Irwin's 'Alhambra' tells you what you really need to know about this place (one of Europe's most magnificent palaces) including the unfortunate fact that much of what you will see (or are seeing) has been recreated; the presumed use of each area of the palace is at best an educated guess (and at worst, a shot in the dark). Even some of the carved inscriptions are misleading (assuming you can read medieval Arabic). As Irwin notes: "...Contreras, who knew no Arabic, rearranged them [the inscriptions] in such a way that it is no longer possible to make sense of them" (p. 47, hardbound). Regardless, there is beauty in this truth, and this book has it in spades. Your standard tourist guidebook will not confront you with such sincerity (although you'll need it for the basics mentioned above: entrance prices, opening times, etc., as Irwin is not concerned with those).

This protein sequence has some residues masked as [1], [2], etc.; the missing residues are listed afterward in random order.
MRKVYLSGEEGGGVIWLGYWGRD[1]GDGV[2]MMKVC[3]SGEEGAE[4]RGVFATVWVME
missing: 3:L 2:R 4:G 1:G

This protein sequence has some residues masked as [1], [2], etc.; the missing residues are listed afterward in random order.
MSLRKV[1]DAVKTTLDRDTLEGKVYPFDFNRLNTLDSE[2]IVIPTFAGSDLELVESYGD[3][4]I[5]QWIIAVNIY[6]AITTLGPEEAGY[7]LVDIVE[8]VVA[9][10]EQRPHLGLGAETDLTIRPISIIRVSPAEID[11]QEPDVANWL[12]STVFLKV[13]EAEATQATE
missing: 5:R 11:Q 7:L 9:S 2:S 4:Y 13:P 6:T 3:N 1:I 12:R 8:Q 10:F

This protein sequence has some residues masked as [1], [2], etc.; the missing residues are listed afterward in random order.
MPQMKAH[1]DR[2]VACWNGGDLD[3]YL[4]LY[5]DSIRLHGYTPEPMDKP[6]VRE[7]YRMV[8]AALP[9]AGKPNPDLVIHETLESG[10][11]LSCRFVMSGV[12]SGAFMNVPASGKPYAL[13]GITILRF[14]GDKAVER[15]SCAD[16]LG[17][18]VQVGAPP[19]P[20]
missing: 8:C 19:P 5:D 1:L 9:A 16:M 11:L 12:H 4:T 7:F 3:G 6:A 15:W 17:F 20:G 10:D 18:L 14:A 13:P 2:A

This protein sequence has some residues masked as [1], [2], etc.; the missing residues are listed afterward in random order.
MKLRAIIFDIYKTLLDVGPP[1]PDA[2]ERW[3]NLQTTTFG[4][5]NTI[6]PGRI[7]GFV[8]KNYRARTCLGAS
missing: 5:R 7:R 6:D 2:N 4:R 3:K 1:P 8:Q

The hardbound version of Irwin's 'The Alhambra' makes a great keepsake to remind you of your visit, and you can put it on your shelf next to the copy of Washington Irvings' 'Tales of the Alhambra' you picked up in the gift shop. Bottom line--if you are going to visit the Alhambra, do it right: bring this book, and read it ahead of time.